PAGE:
Assessment at Champlain

The Practice of Assessment at Champlain College: Why We Do It

What is learning outcomes assessment and why do we do it?

Learning outcomes assessment is the comprehensive and systematic examination of student learning throughout a degree program. Assessing how well students are achieving learning goals can tell us about the effectiveness of program curricula, course design, and teaching methods, pointing out areas of strength, and areas in which we need to improve.

Assessment also allows us to confidently assure accreditors and the community -- students and their families -- that Champlain delivers on our promise to educate students according to our mission. Assessment tied to teaching can help instructors identify students' emerging skills so that they can provide support at the right time and the right level. Finally, when done well, learning outcomes assessment can make educational goals visible to students, helping them take on more responsibility for, and have a greater understanding of, their learning and themselves.

Barbara Walvoord views assessment as a "natural, scholarly act," or a form of "action research." (Action research is change-oriented, seeking to introduce positive change through collaborative engagement with participants in a learning context.) Assessment is something we've been doing all along. As academics it is natural for us to ask ourselves, "Are they learning?" and to look for evidence to support our answers. According to Walvoord, there are three questions that the scholarly act of learning outcomes assessment seeks to answer:

  • What do we want students to be able to do when they complete their course of study (goals)?
  • How well are students achieving these goals, and what factors influence their learning (information, measures, evidence)?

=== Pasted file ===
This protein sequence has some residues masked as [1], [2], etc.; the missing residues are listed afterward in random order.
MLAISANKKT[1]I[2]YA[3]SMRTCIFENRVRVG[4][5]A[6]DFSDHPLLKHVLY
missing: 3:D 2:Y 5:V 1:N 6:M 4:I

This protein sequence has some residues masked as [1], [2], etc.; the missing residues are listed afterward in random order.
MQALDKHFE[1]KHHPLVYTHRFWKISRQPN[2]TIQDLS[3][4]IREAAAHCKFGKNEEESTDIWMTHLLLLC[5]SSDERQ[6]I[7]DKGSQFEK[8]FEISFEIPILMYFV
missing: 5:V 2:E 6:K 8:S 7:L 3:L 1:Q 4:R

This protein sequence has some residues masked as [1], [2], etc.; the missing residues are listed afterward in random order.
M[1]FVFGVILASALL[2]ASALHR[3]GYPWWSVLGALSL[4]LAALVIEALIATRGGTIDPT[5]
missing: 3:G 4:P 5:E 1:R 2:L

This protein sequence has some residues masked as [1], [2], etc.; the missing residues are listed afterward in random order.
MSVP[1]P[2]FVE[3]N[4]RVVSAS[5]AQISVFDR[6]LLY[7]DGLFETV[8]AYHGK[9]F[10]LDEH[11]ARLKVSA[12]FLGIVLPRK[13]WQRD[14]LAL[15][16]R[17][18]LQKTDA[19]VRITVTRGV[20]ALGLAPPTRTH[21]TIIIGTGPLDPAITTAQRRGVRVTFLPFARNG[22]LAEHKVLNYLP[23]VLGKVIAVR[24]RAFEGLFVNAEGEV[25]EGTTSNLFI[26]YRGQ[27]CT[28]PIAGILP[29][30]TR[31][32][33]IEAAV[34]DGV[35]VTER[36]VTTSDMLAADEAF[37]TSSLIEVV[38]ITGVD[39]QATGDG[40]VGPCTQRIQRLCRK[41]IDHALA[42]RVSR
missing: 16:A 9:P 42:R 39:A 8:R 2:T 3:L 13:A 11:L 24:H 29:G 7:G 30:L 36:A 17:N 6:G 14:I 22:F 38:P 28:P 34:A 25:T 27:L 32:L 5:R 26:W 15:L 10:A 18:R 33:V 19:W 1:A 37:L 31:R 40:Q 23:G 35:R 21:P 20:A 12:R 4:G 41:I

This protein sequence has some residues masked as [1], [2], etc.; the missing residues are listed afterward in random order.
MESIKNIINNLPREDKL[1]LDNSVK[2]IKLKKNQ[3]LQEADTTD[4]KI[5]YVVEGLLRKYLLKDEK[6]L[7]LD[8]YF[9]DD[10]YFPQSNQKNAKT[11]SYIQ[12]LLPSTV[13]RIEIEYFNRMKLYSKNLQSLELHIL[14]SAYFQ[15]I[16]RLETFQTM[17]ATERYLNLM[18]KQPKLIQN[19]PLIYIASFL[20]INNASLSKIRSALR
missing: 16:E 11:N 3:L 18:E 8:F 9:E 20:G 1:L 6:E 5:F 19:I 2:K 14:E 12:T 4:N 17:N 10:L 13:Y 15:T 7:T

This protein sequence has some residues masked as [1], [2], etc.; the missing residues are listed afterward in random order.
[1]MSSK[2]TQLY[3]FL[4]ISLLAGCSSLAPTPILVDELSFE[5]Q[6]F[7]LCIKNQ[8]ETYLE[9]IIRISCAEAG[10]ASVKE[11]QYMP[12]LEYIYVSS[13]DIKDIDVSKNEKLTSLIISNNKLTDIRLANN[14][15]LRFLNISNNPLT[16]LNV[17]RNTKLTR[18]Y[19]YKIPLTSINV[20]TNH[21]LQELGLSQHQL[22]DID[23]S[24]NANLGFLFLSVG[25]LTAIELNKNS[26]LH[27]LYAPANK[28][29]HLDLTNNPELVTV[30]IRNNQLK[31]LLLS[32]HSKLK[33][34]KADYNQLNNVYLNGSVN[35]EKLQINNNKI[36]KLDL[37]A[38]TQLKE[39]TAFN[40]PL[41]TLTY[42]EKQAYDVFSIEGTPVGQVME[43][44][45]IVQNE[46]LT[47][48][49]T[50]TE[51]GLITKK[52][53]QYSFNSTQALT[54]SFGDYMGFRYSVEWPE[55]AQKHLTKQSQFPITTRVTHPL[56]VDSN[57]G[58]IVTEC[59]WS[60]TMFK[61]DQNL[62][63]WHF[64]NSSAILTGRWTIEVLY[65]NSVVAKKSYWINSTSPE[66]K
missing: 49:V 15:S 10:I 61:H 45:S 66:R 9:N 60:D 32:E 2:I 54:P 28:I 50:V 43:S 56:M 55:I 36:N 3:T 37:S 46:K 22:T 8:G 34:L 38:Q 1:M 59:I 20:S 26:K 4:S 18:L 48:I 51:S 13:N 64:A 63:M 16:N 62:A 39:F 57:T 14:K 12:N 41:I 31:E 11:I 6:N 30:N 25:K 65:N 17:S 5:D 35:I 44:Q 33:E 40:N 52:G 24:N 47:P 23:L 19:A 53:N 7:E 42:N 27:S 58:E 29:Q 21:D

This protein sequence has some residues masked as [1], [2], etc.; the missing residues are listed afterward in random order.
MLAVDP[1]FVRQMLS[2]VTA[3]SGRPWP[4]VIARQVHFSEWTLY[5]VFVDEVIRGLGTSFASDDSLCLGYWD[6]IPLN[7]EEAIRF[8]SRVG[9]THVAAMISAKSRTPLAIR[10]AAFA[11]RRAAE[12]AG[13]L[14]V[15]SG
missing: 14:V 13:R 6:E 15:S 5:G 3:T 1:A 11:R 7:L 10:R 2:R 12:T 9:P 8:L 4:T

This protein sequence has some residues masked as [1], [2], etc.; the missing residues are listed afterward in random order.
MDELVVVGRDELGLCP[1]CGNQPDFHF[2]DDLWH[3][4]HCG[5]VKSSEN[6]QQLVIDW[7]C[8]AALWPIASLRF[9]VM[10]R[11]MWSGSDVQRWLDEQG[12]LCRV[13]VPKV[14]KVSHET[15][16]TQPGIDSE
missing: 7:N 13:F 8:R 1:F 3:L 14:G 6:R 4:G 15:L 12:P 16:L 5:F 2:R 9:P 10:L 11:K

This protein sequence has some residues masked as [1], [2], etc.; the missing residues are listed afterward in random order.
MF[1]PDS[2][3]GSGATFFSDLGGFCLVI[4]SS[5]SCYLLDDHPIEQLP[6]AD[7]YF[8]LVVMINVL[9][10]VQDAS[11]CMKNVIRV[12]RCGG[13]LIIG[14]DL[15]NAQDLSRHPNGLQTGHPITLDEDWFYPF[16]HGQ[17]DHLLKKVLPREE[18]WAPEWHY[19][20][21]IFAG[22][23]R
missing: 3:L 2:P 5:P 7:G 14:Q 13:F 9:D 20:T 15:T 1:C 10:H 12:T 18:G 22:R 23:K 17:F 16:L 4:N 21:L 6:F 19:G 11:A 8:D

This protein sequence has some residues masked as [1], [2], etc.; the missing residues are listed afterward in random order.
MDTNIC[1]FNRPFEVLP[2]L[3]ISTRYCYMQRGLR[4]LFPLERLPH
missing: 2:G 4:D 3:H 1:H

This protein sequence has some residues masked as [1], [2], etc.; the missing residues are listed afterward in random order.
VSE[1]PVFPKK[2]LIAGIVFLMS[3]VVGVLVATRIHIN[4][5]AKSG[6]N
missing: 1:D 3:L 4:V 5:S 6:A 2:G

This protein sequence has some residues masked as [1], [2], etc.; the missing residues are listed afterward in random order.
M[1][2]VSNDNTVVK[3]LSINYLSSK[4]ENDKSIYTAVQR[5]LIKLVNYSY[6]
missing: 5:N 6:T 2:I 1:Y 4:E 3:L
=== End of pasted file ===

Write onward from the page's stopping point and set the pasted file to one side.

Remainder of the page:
• How can we use this information to improve student learning (action)?

Walvoord's key rule of thumb is that the end of assessment is action. The purpose of our action research activity is to improve. Actions that result from assessment can include:

  • Changes to course design, assignments, assessments or teaching methods
  • Changes to curriculum, prerequisites or program goals
  • Changes to policies, funding and planning in support of learning
  • Faculty development
  • Changes to the assessment plan itself

The Practice of Assessment at Champlain College: Mission, Vision, Values, and Goals


The College's Academic Vision to become a national model for the integration of professional and liberal education requires a deep and ongoing understanding of student learning and satisfaction, as well as development of the critical competencies of expertise, creativity, integrity, and innovation. Through a meaningful system of assessments that supports continuous improvement of courses and curricula, we will both lead and support faculty, staff, and students in discovering opportunities for achieving their goals. We will build a body of evidence to substantiate Champlain College's position as a national exemplar in the development of 21st-century leaders.


We seek to become a recognized leader within the wider academic community for implementation of innovative assessment approaches and application of evidence to outcomes improvement. Within our own community we imagine a college that engages faculty, staff, and students to create and sustain a culture of continuous improvement and reflective practice that values inquiry and makes decisions based on evidence.


In our leadership role, we want to inspire:

  • Reflection
  • Curiosity
  • Inquiry

In our support role, we want assessment to be:

  • Meaningful
  • Authentic
  • Constructive
  • Formative
  • Approachable
  • Well designed